JSON has become the language of the Web. Whether you’re working with web services or consuming sensor data, it’s likely that JSON is the preferred format for communication.
JSON is simple, easy to parse, and easy to view and understand. When working with and creating JSON one of the first questions encountered is “How do I know if my JSON is valid?”
Here we explore 3 options: (A) online JSON validators, (B) JSON validation libraries, and (C) a no-code solution.
Online JSON Validator – Option A
Perform a Google search and you’ll find many websites that assist in validating JSON.
They all work the same way. You paste JSON inside the browser, or specify the URL that returns JSON, and click ‘Validate’. You then get a reply indicating whether or not the JSON is valid. It’s quick, convenient, and something I regularly use.
Since JSONLint.com ranks first on Google, let’s use this one as a typical example of JSON validator websites.
To use you simply paste the JSON into the website and if the JSON is valid you get a message that says “Valid JSON”. If invalid then you get an error telling what is wrong with the JSON, where on the line the error is and a line number where the error is.
Interestingly there is also JSON Lint Pro. It too is free. It also goes beyond validation to give you the ability to “diff” two different JSON datasets.
JSON Validator Libraries – Option B
If you need to validate JSON as part of your application, then you need a JSON validation library in the language of your choice. Here is one such JSON Validator library I found on GitHub for Java: the JSON Schema Validator.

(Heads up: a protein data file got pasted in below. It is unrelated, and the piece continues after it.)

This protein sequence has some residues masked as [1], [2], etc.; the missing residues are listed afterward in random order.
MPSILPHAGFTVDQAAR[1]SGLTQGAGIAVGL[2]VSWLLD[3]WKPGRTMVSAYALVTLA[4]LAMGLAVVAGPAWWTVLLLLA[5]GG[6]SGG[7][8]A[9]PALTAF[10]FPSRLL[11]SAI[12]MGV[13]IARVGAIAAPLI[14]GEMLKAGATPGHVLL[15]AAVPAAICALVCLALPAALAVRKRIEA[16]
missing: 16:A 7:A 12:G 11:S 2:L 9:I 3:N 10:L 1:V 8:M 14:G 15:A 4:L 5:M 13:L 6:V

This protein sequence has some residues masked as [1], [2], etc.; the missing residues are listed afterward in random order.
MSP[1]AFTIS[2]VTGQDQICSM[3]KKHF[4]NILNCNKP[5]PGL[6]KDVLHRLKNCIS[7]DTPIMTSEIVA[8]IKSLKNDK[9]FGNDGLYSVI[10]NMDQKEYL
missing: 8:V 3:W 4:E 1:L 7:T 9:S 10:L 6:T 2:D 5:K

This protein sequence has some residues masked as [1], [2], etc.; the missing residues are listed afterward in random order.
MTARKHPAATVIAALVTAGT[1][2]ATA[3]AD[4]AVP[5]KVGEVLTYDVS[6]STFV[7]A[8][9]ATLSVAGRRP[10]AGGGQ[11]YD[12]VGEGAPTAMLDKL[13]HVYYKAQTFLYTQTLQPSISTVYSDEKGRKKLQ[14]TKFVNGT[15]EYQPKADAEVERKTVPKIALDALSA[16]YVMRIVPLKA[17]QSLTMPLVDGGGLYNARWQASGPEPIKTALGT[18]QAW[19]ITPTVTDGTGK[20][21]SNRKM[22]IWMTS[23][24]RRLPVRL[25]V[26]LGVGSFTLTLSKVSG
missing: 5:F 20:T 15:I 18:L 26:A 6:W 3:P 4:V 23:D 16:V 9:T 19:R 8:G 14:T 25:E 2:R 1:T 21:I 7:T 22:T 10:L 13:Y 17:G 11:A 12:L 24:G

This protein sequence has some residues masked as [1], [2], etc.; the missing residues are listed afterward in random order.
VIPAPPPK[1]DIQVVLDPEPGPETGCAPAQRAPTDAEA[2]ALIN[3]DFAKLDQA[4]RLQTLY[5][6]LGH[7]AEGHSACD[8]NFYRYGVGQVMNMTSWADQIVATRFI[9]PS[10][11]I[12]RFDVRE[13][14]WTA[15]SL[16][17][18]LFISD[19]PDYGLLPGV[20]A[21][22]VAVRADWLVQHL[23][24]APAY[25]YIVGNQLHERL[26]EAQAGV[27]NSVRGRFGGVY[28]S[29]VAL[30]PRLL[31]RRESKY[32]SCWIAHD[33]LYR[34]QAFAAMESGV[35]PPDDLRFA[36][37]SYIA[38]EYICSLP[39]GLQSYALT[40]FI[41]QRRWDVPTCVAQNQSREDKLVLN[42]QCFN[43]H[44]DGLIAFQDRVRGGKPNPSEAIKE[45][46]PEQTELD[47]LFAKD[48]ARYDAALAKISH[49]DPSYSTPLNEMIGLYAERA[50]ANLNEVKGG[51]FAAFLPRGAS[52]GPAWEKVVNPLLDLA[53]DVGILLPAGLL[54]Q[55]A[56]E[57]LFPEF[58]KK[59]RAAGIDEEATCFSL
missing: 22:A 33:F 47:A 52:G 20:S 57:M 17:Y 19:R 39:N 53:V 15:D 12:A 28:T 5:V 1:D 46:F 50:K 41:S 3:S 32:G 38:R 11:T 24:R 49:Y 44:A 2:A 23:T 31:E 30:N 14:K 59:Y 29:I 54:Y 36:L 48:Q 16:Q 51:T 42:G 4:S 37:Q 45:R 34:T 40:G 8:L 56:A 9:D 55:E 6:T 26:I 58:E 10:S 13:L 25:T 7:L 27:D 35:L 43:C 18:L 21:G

There are many such libraries. The JSON Schema website, has a list of 27 different options in a variety of different computer programming languages.
Validate JSON at an Enterprise Level – Option C
The reason we added JSON to our FME product was to let our users work with web services via a simple graphical interface. For example, Stewart recently blogged about using JSON and the Twitter Stream API to visualize tweets on Google Maps.
In adding JSON to FME, we immediately recognized that validation was a key component to our JSON capabilities. We also discovered that we occasionally received poorly formed JSON, and so we made it easy to catch this and take action.
If you’ve used FME, then you know that this is done with our JSONValidator transformer. It’s an extremely simple transformer. Data with JSON goes in. If it’s valid it goes out the “Passed” port, otherwise it goes out the “Failed” port. If the JSON has errors then you also get a list of all the errors that were found.
Additional Ways to Manipulate JSON
FME has hundreds of transformers, including several dedicated to JSON. Using these you can easily create, update, and parse JSON and make it easy for anyone to work with JSON. Of course we make it just as easy to parse XML.
Want to learn more? Join me on July 9th, as I host a webinar showing how to tackle 10 JSON challenges – including of course a JSON validator demo.
When you need to validate JSON, what tool do you typically use? Do you have any tips to share on JSON validation? Please share in the comments below.